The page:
Companies in Houston need to bring more Hispanic executives into C-suites and board rooms, or risk losing out on a growing market and large source of talent, Hispanic business leaders say.
Hundreds of people in Houston’s Latino business community gathered Thursday night for the Houston Hispanic Chamber of Commerce’s “State of Hispanics” event, listening to speakers make the case that businesses — particularly in Houston — need to integrate a growing and well-qualified pool of Hispanic candidates into their workforces and leadership.
Hispanics will become Houston’s largest ethnic group by 2020 and represent more than 25 percent of all spending in the region. The demographic group’s spending in Houston could top $80 billion by 2022, up from $55 billion today, according to the Houston Hispanic Chamber of Commerce.
Businesses are finally starting to take notice, said Laura Murillo, the president and CEO of the chamber, although she noted the conversation is “long overdue.” The chamber has grown as companies seek to connect with the Hispanic community. New members to the chamber include IBM, Citgo Petroleum, and the U.S. Army.
“This is a market that one must look at if you’re going to succeed,” Murillo said.
The Houston metropolitan area has more than 9,800 Hispanic owned businesses, accounting for about 11 percent of all businesses in the region, according to a presentation by Julio Arrieta, managing director and chief marketing officer for Lopez Negrete Communications, a Houston advertising agency.
About 2.7 million Hispanics live in the Houston metro area, according to projections by the Texas Demographic Center, the state’s liaison office to the U.S. Census Bureau. Hispanics could be the largest demographic group in the state as early as 2020. Much of this growth will come from people moving here from other states, such as California, Louisiana and New York.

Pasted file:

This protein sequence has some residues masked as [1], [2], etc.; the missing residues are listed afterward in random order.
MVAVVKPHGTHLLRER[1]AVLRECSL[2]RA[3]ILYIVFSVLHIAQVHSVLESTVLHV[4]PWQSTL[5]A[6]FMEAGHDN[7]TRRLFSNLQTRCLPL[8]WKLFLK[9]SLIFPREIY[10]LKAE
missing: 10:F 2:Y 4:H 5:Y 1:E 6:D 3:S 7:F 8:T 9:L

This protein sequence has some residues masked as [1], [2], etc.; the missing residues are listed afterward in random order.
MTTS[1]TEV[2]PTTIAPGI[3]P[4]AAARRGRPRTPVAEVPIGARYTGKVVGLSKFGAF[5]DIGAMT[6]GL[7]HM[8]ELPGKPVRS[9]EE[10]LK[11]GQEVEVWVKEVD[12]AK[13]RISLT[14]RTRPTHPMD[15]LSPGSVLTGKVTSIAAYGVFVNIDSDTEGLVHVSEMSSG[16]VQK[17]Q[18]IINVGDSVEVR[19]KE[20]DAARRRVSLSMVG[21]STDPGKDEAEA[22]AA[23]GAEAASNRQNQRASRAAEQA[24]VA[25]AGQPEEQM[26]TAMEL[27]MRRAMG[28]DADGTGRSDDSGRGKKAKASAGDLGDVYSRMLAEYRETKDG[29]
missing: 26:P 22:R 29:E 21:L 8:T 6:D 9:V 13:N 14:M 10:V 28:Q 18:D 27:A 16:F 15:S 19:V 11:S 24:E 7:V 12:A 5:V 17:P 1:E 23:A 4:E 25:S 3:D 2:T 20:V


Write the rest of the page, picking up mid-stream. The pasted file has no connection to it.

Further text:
“The purchasing power of Hispanics in Houston is huge,” said Pablo Pinto, the director of the Center for Public Policy at the University of Houston.
Murillo said businesses in Houston could miss opportunities to tap into this market if they don’t consider Houston’s changing demographics as they make decisions about hiring, promotions and leadership within their own companies. Only 13 of the 275 people who hold board of director positions in a Fortune 500 company based in Houston are Hispanic, according to research presented by the Houston Hispanic Chamber of Commerce.
That represents just 5 percent of the board seats, even though Hispanics make up 40 percent of Houston’s population.
“Every time they have a vacancy, we want them to consciously think about us as an expert and a possibility,” Murillo said. “At the end of the day, may the best person win, but if we go to the same circle of people, then we’ve missed an opportunity.”
Some business executives said they face challenges in finding qualified applicants who speak Spanish because they are in such high demand. Arnold Gacita, CEO of Petra Oil Company, a Houston automotive products and services company, wanted a high-ranking employee who spoke Spanish to work with his Latin American customers, but less than half the people who applied met his requirement to speak Spanish.
“You have to pay at a high level to get those people, so it’s expensive,” Gacita said.
As for how corporations could rectify the problem, Gacita, Murillo and others said they need to engage with the Hispanic community all along the career track, from internships to C-suite positions.
Fernando Sanchez has lived in Houston his entire life and graduated from Texas Tech University in 2016. He said corporations and educational institutions need to start earlier in recruitment efforts—making resources available as early as high school.
“Definitely more work needs to be done,” said Sanchez, an associate relationship manager for Bank of Texas. “Corporations should invest more in mentorship by people who have gone through what you’re going through.”
Murillo said she has seen more corporations expand efforts to diversify their workforce and leadership efforts, but it remains a challenge for Hispanic business leaders to break into top executive positions because of the way most executive committees recruit. Often, executives are chosen based on recommendations by colleagues. If all the colleagues are white men, minorities and women are frequently overlooked, she said.
“What we’re saying is that we want a holistic approach to integration,” said Murillo, who holds a doctorate in education from the University of Houston. “We want to be part of the fabric and not a thread to this blanket.”
The Houston Hispanic Chamber of Commerce represents the interests of the estimated 9,806 Hispanic-owned businesses in Houston and its members include entrepreneurs, executives, small businesses and Fortune 500 firms.
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